Multiple matches test stamina after 1st-day washout
Updated 10:18 pm, Tuesday, August 21, 2012
Washed out by rain Saturday, the first Westport Open Tennis Tournament got under way Sunday at Greens Farms Academy. And to make up for the delay, opening-round winners had to play multiple matches.
Westport's Ionut Hurduc, a teaching pro and the top seed in the men's open singles division, defeated Kyle Hine 6-2, 6-1 in semifinal round action after a 6-3, 6-4 quarterfinal-round victory over Ted Berkowitz.
Hurduc will face Matthew Lance in the finals on Saturday, Aug. 25.
"I think I started out a little bit slow, but I got better in the second round," said Hurduc, a native of Romania.
He competed on the pro tour very briefly -- about six months, he said. He's lived in Westport for three years and is a teaching pro at the Kings Highway Tennis Club in Darien.
He still keeps the competitive fire stoked, however, playing in USTA tournaments like the Westport event.
Hurduc said what he likes best about tennis is "the adrenaline of the game, the nerves of competition, the emotions you go through, and staying focused all the time."
He will look to stay focused when the tourney concludes Saturday.
In the Men's 55 singles division, Westport's John Oppenhimer advanced to the finals when opponent and fellow Westport resident Peter Thompson withdrew because of injury.
Oppenhimer will take on the other semifinal winner, Jeffrey Ginzberg.
Oppenhimer had a very busy day, also playing multiple matches in the Men's 4.0 singles division on his way to taking that title.
Oppenhimer upset top seed Daniel Goldstein 6-4, 6-3 in the semis and prevailed 6-1, 5-7, 6-1 over Peter Krajnak in the championship round.
Oppenhimer said he is optimistic that the Westport Open will be back next year and gain popularity over time.
"It's a beautiful facility," he said of the Greens Farms courts. "And hopefully it will become more well-known in the years to come."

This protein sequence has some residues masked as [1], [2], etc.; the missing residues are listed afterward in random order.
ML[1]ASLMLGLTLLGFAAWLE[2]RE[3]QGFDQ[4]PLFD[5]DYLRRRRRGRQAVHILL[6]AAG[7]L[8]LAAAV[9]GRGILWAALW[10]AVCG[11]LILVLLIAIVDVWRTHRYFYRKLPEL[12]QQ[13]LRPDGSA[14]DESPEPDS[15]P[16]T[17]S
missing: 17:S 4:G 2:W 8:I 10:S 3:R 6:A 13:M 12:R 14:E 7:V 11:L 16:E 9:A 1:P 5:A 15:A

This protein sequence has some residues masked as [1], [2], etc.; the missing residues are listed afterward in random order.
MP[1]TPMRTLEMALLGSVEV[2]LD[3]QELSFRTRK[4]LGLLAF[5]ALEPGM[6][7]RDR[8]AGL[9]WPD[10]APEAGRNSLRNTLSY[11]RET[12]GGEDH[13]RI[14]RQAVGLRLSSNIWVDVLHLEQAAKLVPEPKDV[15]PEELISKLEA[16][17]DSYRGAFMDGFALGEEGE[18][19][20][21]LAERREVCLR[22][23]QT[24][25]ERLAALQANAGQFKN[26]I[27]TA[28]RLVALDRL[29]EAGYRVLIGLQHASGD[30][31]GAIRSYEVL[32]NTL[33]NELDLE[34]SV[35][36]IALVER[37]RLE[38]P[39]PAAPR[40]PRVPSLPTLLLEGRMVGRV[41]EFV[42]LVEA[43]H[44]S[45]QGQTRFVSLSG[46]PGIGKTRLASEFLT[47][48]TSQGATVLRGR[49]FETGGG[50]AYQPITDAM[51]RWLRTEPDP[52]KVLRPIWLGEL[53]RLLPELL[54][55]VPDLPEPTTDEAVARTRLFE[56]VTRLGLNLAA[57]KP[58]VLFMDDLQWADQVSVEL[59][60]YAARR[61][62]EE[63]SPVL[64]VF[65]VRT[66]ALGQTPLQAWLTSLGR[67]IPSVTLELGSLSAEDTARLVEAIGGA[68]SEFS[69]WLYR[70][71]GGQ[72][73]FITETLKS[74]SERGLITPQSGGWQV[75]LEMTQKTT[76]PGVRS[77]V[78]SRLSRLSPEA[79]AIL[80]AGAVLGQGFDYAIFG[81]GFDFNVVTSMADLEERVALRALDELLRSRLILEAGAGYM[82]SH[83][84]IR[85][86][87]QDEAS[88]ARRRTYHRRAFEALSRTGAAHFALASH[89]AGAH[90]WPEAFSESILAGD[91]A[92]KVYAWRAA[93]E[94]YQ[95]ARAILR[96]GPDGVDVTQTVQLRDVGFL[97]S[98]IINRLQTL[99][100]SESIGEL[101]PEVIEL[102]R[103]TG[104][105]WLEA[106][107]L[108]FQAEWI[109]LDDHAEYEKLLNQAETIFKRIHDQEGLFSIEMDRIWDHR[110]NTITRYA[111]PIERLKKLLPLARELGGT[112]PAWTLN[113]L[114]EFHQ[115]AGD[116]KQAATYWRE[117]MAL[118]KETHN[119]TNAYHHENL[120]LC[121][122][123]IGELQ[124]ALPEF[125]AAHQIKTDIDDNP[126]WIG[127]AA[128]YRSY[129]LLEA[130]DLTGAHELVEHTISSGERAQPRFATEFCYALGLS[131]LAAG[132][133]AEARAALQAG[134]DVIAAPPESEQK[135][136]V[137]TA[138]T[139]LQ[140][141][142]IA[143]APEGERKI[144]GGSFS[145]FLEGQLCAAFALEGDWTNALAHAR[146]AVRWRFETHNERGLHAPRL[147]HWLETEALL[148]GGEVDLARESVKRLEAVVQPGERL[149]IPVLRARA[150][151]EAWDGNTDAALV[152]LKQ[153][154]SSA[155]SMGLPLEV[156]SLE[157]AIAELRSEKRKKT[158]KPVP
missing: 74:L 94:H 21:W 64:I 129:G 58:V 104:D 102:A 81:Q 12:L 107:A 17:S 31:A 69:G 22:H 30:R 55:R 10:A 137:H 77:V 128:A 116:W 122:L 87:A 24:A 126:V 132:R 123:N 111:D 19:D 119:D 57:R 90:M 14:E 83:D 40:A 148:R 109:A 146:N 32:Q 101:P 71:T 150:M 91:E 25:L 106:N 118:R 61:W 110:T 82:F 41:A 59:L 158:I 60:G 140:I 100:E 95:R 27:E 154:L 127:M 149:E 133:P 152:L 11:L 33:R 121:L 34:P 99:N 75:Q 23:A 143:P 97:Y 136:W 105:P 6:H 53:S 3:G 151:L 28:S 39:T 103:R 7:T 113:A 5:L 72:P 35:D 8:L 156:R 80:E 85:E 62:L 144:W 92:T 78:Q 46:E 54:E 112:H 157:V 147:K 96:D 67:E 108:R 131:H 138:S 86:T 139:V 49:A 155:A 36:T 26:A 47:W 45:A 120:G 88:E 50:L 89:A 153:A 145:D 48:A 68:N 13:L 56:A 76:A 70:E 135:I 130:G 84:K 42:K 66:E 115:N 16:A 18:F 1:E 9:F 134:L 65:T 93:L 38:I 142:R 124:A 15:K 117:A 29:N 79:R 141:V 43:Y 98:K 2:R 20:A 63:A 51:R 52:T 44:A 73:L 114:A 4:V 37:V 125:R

Oppenhimer said he has played in other USTA tourneys run by Todd Nicholson, who is director of the Westport tournament, noting Nicholson always runs a smooth event.
A tennis player through high school, Oppenhimer turned his attention to baseball after he graduated, and didn't play competitive tennis for 35 years until recently getting back into the sport.
"It is an entirely different game than I remember, but I am very much enjoying re-learning," the 55-year-old Westport resident said.
"It's great. It's wonderful to play. I'm frustrated because the body doesn't do as much as you tell it to today," he said.
Still, Oppenhimer has one Westport Open title under his belt, and will go for another this weekend.
Other players tried to pace themselves through multiple matches Sunday.
Weston's Georgian Marcu, like Oppenhimer, competed in two categories.
He fell in the quarterfinals of the men's 4.5 singles category, and also competed in the mixed open doubles round robin competition.
"You have to adjust a little bit. You can't throw yourself all the way into the first match," Marcu said of the importance of conserving some energy because of much of the two-day tourney getting truncated into a single day.
Weston's Marie Gargiulo combined with Norwalk's Zack Lamar to win twice in the mixed doubles round robin that will also conclude Saturday.